The first one is probably closer to the UI designers. I have often suggested to my design team members to create a single Figma file with their names on it and, every Friday, create five slides. You might think of one slide per day about what they have delivered and what increment this meant to the product team or the company. This is a very effective way to do the time sheets but also show whether things are if we need to grab them for further presentation. A better way that works like magic is to find the space called the knowledge base in applications like Atlassians’ Confluence, Notion, Coda or any equivalent.  These tools simply offer not only documentation of what we have created in the visual form but also allow us to verbalise our impact to a broader team. Therefore, we are creating some sort of a digital diary of our work. 

Your effort can be seamlessly translated into known documentation, guidelines,  design strategies, landscape analysis or behaviour & functional models followed by the animation and motion guidelines. The possibilities are virtually endless.  

Do not underestimate the power of documenting because one well-written documentation or confluence page will have a significant impact on the team and overall business.

Leader

This allows you to point out the one single location where you have done something, and the rest of the team can find it. That refers to transparency.  And do not worry; in the first month, no one will even notice that something like it exists. In month six, the entire development team will come to you for advice on how to design something – why? Because you have just made a signal from all the daily noise.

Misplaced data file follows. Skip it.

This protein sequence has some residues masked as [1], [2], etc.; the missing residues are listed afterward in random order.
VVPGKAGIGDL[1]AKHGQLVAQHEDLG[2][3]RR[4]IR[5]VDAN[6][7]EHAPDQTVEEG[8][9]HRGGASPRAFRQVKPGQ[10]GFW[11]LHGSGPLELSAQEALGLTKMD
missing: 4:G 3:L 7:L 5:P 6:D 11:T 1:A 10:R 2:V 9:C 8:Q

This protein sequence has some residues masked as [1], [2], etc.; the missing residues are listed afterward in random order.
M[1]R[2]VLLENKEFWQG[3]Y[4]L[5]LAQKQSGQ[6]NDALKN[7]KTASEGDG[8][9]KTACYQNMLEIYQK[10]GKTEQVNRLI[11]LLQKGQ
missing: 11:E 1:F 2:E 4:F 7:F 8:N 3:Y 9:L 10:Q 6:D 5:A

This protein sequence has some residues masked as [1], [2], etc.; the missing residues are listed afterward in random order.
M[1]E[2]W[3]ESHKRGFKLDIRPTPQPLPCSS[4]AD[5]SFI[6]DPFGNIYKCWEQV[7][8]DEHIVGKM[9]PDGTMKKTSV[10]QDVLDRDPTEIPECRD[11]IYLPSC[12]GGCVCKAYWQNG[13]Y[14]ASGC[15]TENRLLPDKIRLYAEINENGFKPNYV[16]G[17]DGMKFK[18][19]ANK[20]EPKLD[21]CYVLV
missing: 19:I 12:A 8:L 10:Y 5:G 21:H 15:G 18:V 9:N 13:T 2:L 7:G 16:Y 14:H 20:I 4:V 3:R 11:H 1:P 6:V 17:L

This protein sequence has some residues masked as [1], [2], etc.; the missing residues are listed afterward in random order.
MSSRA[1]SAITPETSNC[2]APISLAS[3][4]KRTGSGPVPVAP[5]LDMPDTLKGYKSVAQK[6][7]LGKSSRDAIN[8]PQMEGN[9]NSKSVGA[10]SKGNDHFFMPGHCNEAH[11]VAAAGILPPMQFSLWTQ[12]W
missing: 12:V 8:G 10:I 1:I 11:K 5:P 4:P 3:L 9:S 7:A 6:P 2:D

We have a set of articles and methods for all team sizes. Also, I learned how to organise these spaces in order to quickly and easily navigate between the operational models, business requirements, research and analysis content,  strategy, experience, design architecture, development, releases, and integration. 

Your Voice

Once you get recognised, you can start crafting your own design voice. After all, you already have one; you start showing how this got done. On a daily basis, you’ve delivered it an increments, and at the end of the day, you’ve documented it. One Space – One Designer – One Product = One Advantage. This will allow you to get in front of the team leaders and demonstrate the impact on the proposition internally and externally. Now, you have the room for your voice and potential suggestions. Do not forget to shine through the action, not through your emotion. You are seeking their respect, not attention. Your ambitions must be clear, as this could, in some cases, play against you.